Friday, 13 July 2007


After fourteen years, I'm finally here in Bingen, following in Hildegard's footsteps. I am deeply moved!

Saturday, 7 July 2007

A Keen Moment

Lea this shot is for you! Our Keens have taken us to great places...

Wednesday, 4 July 2007

Stones in the Mist

Silence broken only by soft footsteps and birdsong. Mystical and timeless...

Ancient Building Blocks

5000 year old Skara Brae may be the oldest building blocks in existence. Truly amazing! A creative inspiration.

Tuesday, 3 July 2007

North Coast

With the Kyle of Tongue on one side of the hotel and Ben Loyal on the other, it's hard to know where to cast your gaze!

Sunday, 1 July 2007

Mysterious Callanish

The edge of the known world where questions outnumber answers, and Mystery reigns supreme.

Saturday, 30 June 2007

We're Fine

We're all saddened by the news of the Glasgow attacks, but we are now far from there, and we're all fine.

Atlantic Bridge

This bridge was the first bridge to span any part of the Atlantic. It reaches from Argylle to the tiny slate quarrying isle of Seil.

Tuesday, 26 June 2007


Wandering through the abandoned village of Kilmory Oib lets me step back in time, entering a magical world of wildflowers and holy wells.

Monday, 25 June 2007

Temple Wood

This is the little stone circle at the heart of the sacred landscape of the Kilmartin Valley, which is one of my favourite places on the planet.

Sunday, 24 June 2007

Tuesday, 12 June 2007

With Thanks

As I think back over the experiences of the past few weeks, I do so with a sense of profound gratitude. To live in a day and age where this sort of travel is possible is a great privilege, one I do not take lightly. And to be able to travel in the company of interesting, enthusiastic friends who share our passion for labyrinths is quite amazing. I honour the connections that are made and strengthened as walk our varied paths....

A special thanks to Lisa Moriarty who shared her photographs with me, some of which I used here. I am a dreamer, not a photographer, at heart. While others have the ability to use a camera capture their connections with time and place, I struggle. My best memories are, perhaps, more energetic than visual. So I am especially grateful for those who have both the eye for a good photograph and the presence of mind to press the shutter!

I have gone back through my earlier posts and added appropriate pictures, so even if you read them as they were posted, you might want to go back now to see the images.

A slideshow of our Paris experiences can be seen here: SpringtimeInParis

I will continue my blogging on my regular site, though it has been sadly neglected of late. The link to that site is Our travel dates are posted there, and I will do my best to keep in touch through this blog while we are on the road.

In closing I want to share a last image of what might have been one of my best labyrinth walks of this trip. There was a very organic, labyrinth-like pathway on the beach at Folhammer. The path spiralled around in a marvelously fun free-form way, but eventually lead to the goal. Now, we can say all we like about a classical or medieval labyrinth representing the journey of life, but this wibbly-wobbly path was certainly more representative of MY life!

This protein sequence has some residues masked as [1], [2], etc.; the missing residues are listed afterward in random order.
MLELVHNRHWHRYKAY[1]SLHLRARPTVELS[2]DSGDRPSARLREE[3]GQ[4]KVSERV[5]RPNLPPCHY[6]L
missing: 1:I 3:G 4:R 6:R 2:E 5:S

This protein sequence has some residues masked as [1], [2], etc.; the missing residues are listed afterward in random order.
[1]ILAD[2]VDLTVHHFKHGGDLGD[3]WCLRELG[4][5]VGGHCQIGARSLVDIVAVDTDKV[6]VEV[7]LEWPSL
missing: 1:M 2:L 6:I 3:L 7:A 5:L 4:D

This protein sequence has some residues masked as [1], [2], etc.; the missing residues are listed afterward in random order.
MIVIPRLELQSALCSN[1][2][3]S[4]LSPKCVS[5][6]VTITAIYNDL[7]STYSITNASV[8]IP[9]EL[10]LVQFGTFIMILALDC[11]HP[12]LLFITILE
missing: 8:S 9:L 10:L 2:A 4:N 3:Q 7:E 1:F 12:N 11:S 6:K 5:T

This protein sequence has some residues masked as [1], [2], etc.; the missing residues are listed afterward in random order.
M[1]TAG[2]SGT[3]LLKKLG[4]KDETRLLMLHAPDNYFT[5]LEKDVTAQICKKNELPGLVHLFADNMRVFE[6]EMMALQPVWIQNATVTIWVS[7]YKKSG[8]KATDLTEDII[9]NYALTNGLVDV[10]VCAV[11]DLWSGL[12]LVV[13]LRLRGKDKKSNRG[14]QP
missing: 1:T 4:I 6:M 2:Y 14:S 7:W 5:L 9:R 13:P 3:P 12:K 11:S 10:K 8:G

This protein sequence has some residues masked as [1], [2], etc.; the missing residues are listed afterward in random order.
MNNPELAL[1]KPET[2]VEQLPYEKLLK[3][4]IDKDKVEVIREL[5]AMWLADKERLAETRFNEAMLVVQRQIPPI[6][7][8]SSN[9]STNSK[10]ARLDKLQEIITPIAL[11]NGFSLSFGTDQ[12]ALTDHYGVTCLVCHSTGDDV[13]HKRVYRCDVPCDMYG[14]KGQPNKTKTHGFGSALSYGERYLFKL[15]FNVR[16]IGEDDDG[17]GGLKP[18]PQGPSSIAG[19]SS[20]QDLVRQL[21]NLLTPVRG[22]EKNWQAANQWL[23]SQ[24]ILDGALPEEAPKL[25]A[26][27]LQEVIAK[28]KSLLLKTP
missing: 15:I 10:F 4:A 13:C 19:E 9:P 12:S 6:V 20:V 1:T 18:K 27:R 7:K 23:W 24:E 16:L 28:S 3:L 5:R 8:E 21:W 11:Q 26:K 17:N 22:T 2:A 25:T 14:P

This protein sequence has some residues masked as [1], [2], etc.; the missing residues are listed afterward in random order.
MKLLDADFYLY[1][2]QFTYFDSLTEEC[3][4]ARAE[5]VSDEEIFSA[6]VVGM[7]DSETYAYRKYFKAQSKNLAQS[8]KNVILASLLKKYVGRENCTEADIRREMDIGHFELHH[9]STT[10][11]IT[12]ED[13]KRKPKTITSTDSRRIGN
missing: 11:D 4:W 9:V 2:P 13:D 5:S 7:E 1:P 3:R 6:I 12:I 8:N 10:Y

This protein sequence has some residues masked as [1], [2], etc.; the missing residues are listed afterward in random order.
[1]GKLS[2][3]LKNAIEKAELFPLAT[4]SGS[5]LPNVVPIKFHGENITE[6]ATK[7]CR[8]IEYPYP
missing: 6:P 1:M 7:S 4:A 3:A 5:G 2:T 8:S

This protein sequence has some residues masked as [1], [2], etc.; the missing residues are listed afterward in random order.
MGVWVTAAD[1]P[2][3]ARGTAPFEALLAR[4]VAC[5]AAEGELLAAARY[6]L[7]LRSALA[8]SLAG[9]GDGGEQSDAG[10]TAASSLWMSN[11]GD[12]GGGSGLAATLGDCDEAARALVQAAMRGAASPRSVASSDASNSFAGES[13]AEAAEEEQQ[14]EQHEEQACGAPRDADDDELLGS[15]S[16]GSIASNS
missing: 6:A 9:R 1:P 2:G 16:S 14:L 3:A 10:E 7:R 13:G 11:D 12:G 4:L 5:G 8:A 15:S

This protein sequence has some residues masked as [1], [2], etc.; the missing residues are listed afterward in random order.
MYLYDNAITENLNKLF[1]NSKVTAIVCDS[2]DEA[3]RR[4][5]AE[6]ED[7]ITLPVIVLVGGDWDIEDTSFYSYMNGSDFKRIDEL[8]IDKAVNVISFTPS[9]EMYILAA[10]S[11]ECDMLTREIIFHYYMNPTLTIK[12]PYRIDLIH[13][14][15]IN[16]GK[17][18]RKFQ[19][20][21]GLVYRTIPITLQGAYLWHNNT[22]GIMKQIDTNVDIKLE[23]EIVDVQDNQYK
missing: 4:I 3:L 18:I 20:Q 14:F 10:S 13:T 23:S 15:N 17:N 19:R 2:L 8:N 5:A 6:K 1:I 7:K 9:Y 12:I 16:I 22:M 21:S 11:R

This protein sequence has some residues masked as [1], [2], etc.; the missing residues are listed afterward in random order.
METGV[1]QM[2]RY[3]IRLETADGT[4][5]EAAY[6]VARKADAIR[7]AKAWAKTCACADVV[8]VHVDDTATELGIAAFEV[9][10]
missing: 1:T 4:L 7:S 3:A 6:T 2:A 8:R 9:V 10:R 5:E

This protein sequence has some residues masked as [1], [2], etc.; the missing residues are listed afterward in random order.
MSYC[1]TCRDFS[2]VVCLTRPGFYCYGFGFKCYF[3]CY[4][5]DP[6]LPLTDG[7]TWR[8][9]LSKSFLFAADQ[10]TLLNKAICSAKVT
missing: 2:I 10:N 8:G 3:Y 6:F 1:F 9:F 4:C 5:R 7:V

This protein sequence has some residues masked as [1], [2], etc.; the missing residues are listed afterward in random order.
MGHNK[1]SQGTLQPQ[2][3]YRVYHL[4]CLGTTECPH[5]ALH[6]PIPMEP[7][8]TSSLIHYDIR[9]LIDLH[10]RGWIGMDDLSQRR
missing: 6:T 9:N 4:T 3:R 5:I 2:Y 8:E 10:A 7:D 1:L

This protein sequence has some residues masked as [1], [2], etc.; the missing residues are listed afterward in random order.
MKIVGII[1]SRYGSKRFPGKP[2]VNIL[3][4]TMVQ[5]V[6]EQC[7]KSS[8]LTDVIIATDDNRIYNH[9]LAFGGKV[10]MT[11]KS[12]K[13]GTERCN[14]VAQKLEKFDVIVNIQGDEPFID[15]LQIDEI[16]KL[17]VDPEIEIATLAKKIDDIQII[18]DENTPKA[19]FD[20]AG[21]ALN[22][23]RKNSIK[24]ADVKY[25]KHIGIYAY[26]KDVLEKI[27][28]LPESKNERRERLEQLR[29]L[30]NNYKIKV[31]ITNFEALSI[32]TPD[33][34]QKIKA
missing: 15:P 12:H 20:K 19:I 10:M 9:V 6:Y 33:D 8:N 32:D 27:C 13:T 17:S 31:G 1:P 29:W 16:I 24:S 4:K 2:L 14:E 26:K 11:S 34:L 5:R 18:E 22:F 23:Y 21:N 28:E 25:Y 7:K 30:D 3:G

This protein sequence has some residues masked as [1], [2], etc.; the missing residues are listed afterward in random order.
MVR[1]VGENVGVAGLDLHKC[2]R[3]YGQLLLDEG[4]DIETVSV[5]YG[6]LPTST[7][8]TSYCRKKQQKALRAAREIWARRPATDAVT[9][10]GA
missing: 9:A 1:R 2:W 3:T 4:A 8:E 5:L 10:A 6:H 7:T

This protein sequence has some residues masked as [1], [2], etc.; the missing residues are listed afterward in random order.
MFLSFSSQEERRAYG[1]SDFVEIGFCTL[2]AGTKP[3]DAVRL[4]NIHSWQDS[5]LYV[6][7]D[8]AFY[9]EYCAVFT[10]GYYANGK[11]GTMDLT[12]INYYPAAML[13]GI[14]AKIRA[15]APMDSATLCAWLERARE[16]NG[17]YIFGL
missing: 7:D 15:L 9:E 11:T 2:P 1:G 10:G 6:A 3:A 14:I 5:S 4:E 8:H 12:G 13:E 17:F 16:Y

On Returning Home...

I've always believed that journeys have three parts, the departure and all that leads up to it, the journey itself, and the return, where all that has been seen, experienced, and learned is integrated into one's "normal" life and routine.

Lisa Moriarty accompanied us on this return, spending one last day with us before making her own return. We shared shellfish, wine, aquavit, and laughter, reliving memories of this trip and planning for future travels. But more personal and significant for me, was a bit of time spent out in our garden, listening for a labyrinth.

Hearing its whispers, Lisa took a bit of rope from the rope labyrinth kit that Lea Goode-Harris made for us last year, and helped me make a little labyrinth just opposite the badger gate. It sits under the watchful eye of our little Tiki god (named Bob because he reminds us of Sideshow Bob when his head is properly planted). We have now placed the two chairs we got as a wedding present in the little opening in the trees that you can see just at the back of the picture. Voila! a labyrinth garden to welcome us home.


Our final labyrinthine adventure was truly an off-the-beaten track adventure, taking us to the small island of Oja in the southern end of the Stockholm archipelago. Bo and Anita Stjernstrom and John Kraft met us at our hotel in Nynashamn and accompanied us to Ankarudden where we caught a little passenger ferry out to the island, which is usually referred to as Landsort. By some fluke of nature, we had the most spectacular weather imaginable, with scarcely a cloud in the sky all day. John told me that he had dreamed of this day for years!